In October 1943, Hitler was persuaded by Field Marshall Albert Kesselring, that the defence of Italy should be conducted as far away from Germany as possible. This would make the most of the natural defensive geography of Central Italy, whilst denying the Allies the easy capture of a succession of airfields.

Kesselring was given command of the whole of Italy and immediately ordered the preparation of a series of defensive lines across Italy, south of Rome. Two lines, the Volturno Line and the Barbara Line, were used to delay the Allied advance so as to buy time to prepare the most formidable defensive positions, which formed the ‘Winter Line’, the collective name for the Gustav Line and two associated defensive lines on the west of the Apennine Mountains, the Bernhardt Line and Hitler Line.

The ‘Winter Line’ proved a major obstacle to the Allies at the end of 1943, halting the Fifth Army’s advance on the western side of Italy. Although the Gustav Line was penetrated on the Eighth Army’s Adriatic front, and Ortona captured, blizzards, drifting snow and zero visibility at the end of December caused the advance to grind to a halt. The Allies’ focus then turned to the west, where an attack through the Liri valley was considered to have the best chance of a breakthrough towards Rome.

Map-2-Salerno-to-Cassino-largeThe ‘First Battle of Cassino’ launched on 17 January 1944 involved 5th US Army attacking along a 30 kilometre front, with the British X Corps crossing the Garigliano River below its junction with the Liri River near the coast.

The US II Corps would then follow on 20 January 1944 with the main thrust in the centre, crossing the Garigliano River eight (8) kilometres downstream from Cassino. Simultaneously, the French Expeditinary Corps would continue its ‘right hook’ toward Monte Cairo, which was the hinge to both the Gustav Line and Hitler Line.

Map-4-The-crossing-of-the-Garigliano-large

The initial attack by the British X Corps was successful but they could not make a decisive breakthrough. The initial success of their operations caused a lot of concern for the Germans and resulted in the deployment of two Panzergrenadier Divisions from Rome to reinforce the German line.

Map-5-Bloody-River-largeThe central thrust, an opposed river crossing over the Garigliano River by US 36th Division on 20 January 1944 was a costly failure due to well dug in German defensive positions and a lack of sufficient armoured support.

Map-6-USII-Corps-on-the-Massif-largeOn 24 January 1944 US II Corps again attacked across the flooded Rapido River valley north of Cassino with the 34th US Division and French colonial troops. Flooding made movement very difficult, particularly for armour and it took eight (8) days of heavy fighting to establish a foothold.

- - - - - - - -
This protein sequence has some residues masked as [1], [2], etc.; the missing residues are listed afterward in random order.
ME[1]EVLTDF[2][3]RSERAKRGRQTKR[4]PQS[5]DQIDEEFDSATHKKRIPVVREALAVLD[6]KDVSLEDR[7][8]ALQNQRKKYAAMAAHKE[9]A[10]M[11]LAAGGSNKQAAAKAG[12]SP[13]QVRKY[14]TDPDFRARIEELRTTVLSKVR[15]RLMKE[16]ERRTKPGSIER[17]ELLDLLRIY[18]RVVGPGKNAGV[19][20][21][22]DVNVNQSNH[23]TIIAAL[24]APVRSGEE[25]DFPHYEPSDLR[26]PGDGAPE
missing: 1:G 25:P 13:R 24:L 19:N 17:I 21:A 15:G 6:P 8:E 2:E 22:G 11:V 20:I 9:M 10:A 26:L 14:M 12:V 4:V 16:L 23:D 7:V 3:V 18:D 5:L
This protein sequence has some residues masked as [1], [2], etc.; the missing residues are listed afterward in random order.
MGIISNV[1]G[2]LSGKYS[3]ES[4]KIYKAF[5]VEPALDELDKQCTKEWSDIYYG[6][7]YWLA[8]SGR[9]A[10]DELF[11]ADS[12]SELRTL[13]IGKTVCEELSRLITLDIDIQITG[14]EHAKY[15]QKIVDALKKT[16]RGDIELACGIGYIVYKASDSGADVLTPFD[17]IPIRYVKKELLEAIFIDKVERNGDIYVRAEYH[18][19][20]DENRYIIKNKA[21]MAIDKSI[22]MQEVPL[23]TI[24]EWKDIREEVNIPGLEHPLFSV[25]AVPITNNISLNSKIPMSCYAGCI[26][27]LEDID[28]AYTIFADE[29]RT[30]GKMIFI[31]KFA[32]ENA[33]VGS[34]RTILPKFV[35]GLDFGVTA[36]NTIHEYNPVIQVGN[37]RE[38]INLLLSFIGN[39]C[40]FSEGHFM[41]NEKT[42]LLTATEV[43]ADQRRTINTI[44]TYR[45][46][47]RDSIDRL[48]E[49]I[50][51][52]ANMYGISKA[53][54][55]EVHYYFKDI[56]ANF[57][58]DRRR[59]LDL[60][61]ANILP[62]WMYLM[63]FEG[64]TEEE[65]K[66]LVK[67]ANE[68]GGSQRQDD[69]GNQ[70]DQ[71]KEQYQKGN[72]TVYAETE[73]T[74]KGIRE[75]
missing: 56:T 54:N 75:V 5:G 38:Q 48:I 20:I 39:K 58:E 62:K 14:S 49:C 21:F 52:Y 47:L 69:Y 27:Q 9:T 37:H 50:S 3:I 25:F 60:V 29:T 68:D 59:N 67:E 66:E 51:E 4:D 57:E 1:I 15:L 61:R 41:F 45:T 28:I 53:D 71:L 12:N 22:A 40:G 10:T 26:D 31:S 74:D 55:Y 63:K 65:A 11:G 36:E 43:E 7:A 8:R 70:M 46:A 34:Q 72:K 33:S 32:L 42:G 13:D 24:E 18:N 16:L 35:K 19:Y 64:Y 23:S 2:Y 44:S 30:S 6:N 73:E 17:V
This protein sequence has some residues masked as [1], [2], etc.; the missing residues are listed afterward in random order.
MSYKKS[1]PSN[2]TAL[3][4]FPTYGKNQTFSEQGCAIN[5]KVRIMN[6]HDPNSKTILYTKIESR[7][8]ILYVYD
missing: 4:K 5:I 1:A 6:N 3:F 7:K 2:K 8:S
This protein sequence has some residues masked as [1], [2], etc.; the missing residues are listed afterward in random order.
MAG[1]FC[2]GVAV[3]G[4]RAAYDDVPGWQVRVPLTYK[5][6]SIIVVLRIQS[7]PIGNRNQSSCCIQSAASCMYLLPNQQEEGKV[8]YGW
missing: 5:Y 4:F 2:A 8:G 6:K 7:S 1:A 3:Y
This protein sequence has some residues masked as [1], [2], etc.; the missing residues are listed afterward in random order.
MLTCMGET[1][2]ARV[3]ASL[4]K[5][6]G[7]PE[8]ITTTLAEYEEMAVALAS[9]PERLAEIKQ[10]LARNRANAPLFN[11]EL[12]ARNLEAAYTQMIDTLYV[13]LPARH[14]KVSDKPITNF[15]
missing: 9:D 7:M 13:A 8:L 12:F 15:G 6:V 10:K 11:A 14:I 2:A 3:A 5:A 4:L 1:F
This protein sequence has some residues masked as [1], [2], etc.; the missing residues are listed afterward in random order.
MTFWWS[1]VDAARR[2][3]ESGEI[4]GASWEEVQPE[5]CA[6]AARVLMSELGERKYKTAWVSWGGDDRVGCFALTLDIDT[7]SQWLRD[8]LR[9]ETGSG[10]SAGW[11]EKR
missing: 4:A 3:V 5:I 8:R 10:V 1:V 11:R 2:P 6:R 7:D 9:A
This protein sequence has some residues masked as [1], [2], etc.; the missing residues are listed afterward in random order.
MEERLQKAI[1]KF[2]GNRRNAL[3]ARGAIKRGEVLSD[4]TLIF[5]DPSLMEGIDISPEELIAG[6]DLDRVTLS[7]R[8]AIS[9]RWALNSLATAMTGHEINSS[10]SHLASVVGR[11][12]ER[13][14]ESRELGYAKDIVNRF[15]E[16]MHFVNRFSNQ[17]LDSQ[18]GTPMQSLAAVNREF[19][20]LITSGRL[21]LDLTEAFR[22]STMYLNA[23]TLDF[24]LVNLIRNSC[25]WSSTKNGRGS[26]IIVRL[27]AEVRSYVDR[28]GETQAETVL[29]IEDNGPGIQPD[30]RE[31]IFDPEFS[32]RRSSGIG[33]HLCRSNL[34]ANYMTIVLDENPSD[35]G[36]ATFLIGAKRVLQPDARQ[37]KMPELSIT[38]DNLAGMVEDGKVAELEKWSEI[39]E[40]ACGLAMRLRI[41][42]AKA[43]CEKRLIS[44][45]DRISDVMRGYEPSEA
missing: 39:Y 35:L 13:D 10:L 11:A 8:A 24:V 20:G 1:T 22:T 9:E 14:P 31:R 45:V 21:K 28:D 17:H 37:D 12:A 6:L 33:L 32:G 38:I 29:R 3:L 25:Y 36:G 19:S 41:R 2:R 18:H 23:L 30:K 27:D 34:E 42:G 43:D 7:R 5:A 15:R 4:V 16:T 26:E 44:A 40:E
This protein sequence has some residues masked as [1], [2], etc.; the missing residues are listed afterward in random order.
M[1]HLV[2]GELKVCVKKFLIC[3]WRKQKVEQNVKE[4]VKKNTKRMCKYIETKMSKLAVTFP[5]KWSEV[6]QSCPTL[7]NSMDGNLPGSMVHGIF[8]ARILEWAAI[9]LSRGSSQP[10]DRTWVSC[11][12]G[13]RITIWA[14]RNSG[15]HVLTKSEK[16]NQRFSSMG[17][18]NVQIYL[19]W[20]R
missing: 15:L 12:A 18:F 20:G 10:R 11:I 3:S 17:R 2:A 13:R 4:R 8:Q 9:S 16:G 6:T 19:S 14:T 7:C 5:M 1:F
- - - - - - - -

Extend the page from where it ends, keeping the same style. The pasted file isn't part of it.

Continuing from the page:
Map-7-The-French-Attacks-on-Belvedere-largeThe French assault on the right made good initial progress against the German 5th Mountain Division. However by 31 January 1944 their attack had ground to a halt.

The task then fell to the US 34th Division to fight south across the hilltops near Monastery Hill. Despite tough conditions and fierce fighting, by early February the Americans had captured positions no more than half a kilometre from the Abbey itself.

On 11 February 1944 after a final unsuccessful three (3) day assault on Monastery Hill and the town of Cassino, exhausted US forces were withdrawn, with some battalions losing 80% of their strength.

Three further attempts were made by Allied forces to capture Monte Cassino, the final attempt by the Polish Corps in May 1944 being successful.

 

Events – Some 2018 Commemorative events for your diary

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2018 will see a number of commemorations take place mostly relating to significant events that occurred in the final year of the First World War. I will write about each of these in this blog in due course.

April
– 100th Anniversary of the Battle of Villers Bretonneux (Tuesday 24 April 2018)

May
– The 75th Anniversary of the Battle of the Atlantic (Sunday 6 May 2018)

July
– 100th Anniversary of the Battle of Hamel (Saturday 7 July 2018)

August
– 100th Anniversary of the Battle of Amiens (Wednesday 8 August 2018)
– 100th Anniversary of the Battle of Mont St Quentin (Friday 31 August 2018)

November
– 100th anniversary of the First World War Armistice with Remembrance Day commemorations throughout Australia, Canada, France, New Zealand, the United Kingdom and United States (Sunday 11 November 2018)

You can find out more information below:

http://www.defence.gov.au/events/centenaryofanzac/ProgramOfEvents.asp

http://www.britishlegion.org.uk/remembrance/ww1-centenary/

http://www.veterans.gc.ca/eng/remembrance/world-war-commemorations

https://ww100.govt.nz/national-ceremonies

http://www.worldwar1centennial.org/